• They just say they don’t like what you propose, and keep waiting for you to downgrade your ask without ever making a counteroffer. If you don’t have the luxury to walk away, then you need to be very creative to counter this strategy of exhaustion that can have you stuck for a long time.

Whatever the tactic of the other party, adopting the Madonna attitude and being the adult in the room will always give you the high ground. Also, I’ve noticed, all of the professional relationships that survived for a long time in my life are characterized by everybody saying what they want, and avoiding snake oil tactics.

Leverage analysis

As much as I like to quote scientific sources, my authority sources in this post are quite unusual. The second most valuable lesson for me, came from none other than Donald Trump. I know!

Just for a moment, put aside whatever (good or bad) you think about his politics and him as a person, and bear with me. In his book The Art of the Deal, Trump defines the concept of leverage:

Leverage is having something the other guy wants. Or better yet, needs. Or best of all, simply can’t do without. — Donald Trump, The Art of The Deal

If you think Trump is presumptuous, let me just remind you of what Archimedes said when he discovered leverage: “Give me a place on which to stand, and I will move the earth.

In order to understand the leverage situation of the deal that you are trying to negotiate; you need to ask yourself the following four questions:

  • What is it that I want?
  • What is it that the other party (or as Trump calls them “the other guy”) wants? In case they are not saying it, then what are they likely to want?
  • What is my leverage?
  • What is their leverage?

Leverage is very broad. It can be something tangible: a product or a service, money; but also, something more elusive such as prestige, reputation, advantage. It can be something you can give them, something they don’t want to lose, or a potential obstacle to them getting what they want.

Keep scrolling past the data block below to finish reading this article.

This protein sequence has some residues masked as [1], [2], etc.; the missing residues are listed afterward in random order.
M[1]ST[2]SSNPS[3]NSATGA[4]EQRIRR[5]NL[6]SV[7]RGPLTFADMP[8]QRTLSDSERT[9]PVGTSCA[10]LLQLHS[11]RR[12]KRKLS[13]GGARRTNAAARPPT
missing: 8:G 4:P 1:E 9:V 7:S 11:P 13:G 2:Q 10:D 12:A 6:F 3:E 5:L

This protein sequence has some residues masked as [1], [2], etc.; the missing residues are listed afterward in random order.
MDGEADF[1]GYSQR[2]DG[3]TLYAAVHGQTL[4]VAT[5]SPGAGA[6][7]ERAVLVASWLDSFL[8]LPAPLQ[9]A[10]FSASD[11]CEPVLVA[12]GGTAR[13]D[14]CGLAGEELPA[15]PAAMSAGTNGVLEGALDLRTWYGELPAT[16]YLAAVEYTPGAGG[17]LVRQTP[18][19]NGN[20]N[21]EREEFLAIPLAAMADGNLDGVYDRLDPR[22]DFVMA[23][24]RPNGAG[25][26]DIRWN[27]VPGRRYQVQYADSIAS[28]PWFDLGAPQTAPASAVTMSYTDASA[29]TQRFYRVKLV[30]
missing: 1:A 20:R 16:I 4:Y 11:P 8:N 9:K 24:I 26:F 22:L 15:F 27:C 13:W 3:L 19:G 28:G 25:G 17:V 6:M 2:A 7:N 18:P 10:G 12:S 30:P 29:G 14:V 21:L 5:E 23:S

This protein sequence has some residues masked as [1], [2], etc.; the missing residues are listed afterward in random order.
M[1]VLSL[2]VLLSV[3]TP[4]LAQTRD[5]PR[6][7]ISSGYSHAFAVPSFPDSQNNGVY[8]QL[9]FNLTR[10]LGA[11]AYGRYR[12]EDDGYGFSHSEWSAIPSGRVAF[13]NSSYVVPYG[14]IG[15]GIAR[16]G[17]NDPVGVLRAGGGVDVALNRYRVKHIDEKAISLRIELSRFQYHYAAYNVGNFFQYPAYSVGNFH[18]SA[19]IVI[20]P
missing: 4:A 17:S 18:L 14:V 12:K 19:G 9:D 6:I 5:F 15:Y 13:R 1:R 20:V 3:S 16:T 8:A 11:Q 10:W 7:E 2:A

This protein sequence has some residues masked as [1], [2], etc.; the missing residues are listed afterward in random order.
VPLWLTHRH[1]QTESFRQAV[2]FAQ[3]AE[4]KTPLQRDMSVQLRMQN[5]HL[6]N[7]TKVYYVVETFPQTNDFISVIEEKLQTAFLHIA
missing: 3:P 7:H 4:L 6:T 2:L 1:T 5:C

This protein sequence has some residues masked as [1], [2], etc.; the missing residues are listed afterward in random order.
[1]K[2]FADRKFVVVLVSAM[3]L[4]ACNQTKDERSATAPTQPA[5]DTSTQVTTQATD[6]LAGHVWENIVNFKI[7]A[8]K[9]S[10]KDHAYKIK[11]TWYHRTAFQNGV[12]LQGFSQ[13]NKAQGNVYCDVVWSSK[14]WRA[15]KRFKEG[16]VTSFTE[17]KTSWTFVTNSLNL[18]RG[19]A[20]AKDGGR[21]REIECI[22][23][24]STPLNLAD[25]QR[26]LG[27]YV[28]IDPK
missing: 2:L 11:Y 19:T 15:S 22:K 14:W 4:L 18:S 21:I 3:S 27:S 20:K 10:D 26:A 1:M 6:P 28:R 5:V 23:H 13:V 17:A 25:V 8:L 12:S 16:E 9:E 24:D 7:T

You can realistically expect the deal to be possible when it seems realistic to abandon your leverage for their leverage, and vice versa. However, people are sometimes uncomfortable with the position of equivalence and resort to the following two tactics:

  1. They pretend to have greater leverage than the one they actually have. You can always call their bluff.
  2. They pretend not to know about your leverage. Sometimes they try to convince you how miserable you are and how scarry your situation might be without them. There, you have no other choice but to show the leverage you have. Often it means actually walking away. If your assessment of the leverage situation is correct, they’ll come around.

When you have more leverage than the other party, you are in the power position. You are likely to get what you want, and they are as likely to get as close to what they want as you are willing to let them. The other party knows it and their behaviour might be particularly insecure and explosive. They might also resort to the tactics described above. You get the chance to show who you are, and you get to live your values. A startup is rarely in this situation.

When you have less leverage than the other party, which is a most common situation for a startup, you better not attempt to make the deal, as you are unlikely to get what you want. However, very often, you might have to. In that case, you need to create leverage (something the other wants or doesn’t want to lose) and then attempt to make the deal.

The beliefs around negotiation, and the behaviour of people during negotiations, are among the most ridiculous things I’ve ever seen in my life. When showing leverage and hiding their intentions, people involve in all sorts of theatrical or stereotypical behaviour.

You shouldn’t take negotiations too seriously, because you’d be missing out on the fabulous opportunity to laugh. Laugh at others and laugh at yourself.

And laughter is healthy.

Normalizing negotiation

The key question when trying to apprehend negotiation as natural is “Am I defining negotiation as not-my-thing?”. After you’ve managed to answer “no”, here are some additional questions I find useful to ask myself when negotiating:

  • Am I aware and clearly stating what I want?
  • Am I aware of the leverage situation?
  • What can I do to better understand what the other wants?